The winner of the 2016 Penguin Election is…
... the Emperor Penguin! It vows to call for marine reserves in Antarctica to protect its imperilled species.
Elections are a hot topic these days, even in icy-cold Antarctica, where a bevy of birds has spent the past six months campaigning to lead the charge against threats to this fragile corner of the Earth. The mock election was orchestrated by the Pew Charitable Trusts, with the hope of generating reader awareness of the many challenges penguins face, from overfishing and dissipating ice to predators, invasive disease, and habitat destruction.
Since World Penguin Day (April 25), online readers have been able to vote for their favorite candidate out of seven – the Chinstrap, the Emperor, the King, the Adélie, the Gentoo, the Macaroni, and the Yellow-Eyed penguin.
The winner was announced on October 13, and it’s the Emperor who strikes back! The Emperor has promised to fight for large-scale marine reserves to build resilience to climate change and provide peaceful, undisturbed space for nesting.
Emperor penguins were made famous by the 2005 documentary film “March of the Penguins,” which revealed the astonishing rigors of its life; the male penguin keeps a single egg warm during months of bitter cold, storms, and darkness. It is the most ice-reliant species of penguin, and therefore deeply affected by global warming. From the Emperor’s election profile:
“A study in Nature Climate Change predicted that the global population of these penguins will decline by 19 to 33 percent by the end of this century due mostly to climate change and associated shifts in sea ice, which are forecast to affect where the emperor can breed and how far it must travel to hunt. This could result in lengthy—and unpredictable—absences for the parents, increasing the likelihood that their chicks will succumb to predation and starvation. This is a critical risk because the emperor has only one chick per year per pair.”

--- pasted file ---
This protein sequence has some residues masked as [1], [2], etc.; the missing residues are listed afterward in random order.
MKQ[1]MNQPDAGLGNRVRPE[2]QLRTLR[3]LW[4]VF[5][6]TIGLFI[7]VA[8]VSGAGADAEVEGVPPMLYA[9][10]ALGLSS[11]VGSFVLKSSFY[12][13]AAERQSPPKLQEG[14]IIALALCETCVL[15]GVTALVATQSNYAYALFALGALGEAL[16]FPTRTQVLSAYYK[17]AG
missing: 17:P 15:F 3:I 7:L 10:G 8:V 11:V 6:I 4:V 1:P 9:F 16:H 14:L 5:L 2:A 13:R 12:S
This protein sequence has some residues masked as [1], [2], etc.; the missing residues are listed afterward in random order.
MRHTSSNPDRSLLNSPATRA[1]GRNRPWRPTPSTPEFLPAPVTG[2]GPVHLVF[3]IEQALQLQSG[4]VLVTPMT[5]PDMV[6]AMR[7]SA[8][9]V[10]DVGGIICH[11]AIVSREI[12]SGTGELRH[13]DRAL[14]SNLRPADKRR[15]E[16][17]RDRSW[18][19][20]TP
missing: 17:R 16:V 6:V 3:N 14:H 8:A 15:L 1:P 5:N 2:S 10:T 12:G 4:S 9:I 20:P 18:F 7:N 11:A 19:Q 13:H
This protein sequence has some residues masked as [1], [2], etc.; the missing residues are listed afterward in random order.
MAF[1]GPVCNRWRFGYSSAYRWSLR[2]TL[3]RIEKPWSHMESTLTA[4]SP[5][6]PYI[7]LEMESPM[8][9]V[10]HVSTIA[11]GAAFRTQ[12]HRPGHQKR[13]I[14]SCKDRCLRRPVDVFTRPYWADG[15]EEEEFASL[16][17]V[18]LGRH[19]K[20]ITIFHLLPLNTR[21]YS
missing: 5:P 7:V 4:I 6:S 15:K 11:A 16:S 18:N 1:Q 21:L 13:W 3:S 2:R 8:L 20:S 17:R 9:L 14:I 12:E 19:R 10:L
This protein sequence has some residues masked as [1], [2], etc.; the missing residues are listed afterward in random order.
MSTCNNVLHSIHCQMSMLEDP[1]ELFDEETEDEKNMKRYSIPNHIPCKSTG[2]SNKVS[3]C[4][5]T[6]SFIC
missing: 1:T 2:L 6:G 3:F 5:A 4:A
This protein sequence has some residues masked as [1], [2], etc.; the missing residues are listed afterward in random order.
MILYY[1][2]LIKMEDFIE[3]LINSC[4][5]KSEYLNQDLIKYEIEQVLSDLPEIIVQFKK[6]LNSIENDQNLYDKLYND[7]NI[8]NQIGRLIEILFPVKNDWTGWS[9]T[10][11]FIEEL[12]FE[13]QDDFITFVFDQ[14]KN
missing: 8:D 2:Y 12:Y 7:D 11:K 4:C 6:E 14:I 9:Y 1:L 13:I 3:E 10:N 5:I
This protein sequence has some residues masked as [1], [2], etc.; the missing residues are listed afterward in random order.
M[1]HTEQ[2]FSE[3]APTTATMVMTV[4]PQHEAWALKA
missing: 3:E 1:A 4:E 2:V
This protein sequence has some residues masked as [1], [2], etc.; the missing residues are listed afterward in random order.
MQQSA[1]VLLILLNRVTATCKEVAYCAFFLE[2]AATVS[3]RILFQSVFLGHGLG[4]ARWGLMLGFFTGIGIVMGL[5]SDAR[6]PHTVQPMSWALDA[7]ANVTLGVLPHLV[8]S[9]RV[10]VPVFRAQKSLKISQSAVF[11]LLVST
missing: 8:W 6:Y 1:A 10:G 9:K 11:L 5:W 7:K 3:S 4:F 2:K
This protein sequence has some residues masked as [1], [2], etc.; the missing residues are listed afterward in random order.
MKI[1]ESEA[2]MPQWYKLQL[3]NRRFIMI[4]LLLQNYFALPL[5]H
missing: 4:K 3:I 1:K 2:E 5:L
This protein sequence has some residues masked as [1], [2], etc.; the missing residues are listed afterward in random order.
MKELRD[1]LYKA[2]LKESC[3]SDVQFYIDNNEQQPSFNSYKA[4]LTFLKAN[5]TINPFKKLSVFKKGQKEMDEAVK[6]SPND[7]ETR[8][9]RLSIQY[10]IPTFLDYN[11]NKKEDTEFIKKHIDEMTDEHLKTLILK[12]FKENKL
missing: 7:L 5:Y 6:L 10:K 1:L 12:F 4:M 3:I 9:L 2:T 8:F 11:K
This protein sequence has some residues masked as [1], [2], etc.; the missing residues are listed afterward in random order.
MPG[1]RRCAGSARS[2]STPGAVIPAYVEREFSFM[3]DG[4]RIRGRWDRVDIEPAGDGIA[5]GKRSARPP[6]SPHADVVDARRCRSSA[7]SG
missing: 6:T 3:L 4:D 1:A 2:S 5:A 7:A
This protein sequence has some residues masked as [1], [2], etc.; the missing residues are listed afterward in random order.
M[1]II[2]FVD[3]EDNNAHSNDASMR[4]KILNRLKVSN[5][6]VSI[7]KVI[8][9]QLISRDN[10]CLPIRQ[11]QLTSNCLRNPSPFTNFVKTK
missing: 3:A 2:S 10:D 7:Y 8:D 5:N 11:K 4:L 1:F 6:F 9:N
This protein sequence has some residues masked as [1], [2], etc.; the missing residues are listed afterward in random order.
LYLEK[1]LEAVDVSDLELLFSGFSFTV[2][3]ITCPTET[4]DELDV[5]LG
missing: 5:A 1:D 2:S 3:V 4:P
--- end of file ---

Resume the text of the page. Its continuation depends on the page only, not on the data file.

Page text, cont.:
The most effective way to help all of these penguins, according to the Pew Charitable Trusts, is to establish large-scale marine protected areas, particularly in the Ross Sea, called “the least altered marine ecosystem on Earth” in Biological Conservation journal, and eastern Antarctica. This depends on the Commission for the Conservation of Antarctic Marine Living Resources (CCAMLR), a fisheries management body that sets fishing policy in the Southern Ocean. The group, however, requires full consensus from all 25 members in order to create marine protected areas:
“In five previous commission meetings, bids to create marine protected areas did not pass due to one or two dissenting votes. The proposals to create the marine protected areas, if passed, would still leave millions of square miles of ocean open to continued fishing.”
The CCAMLR is currently meeting in Tasmania (October 17-28, 2016), and the Pew Charitable Trusts hope that the penguin election will put these valuable little creatures in the spotlight, encouraging CCAMLR to make steps toward protecting them.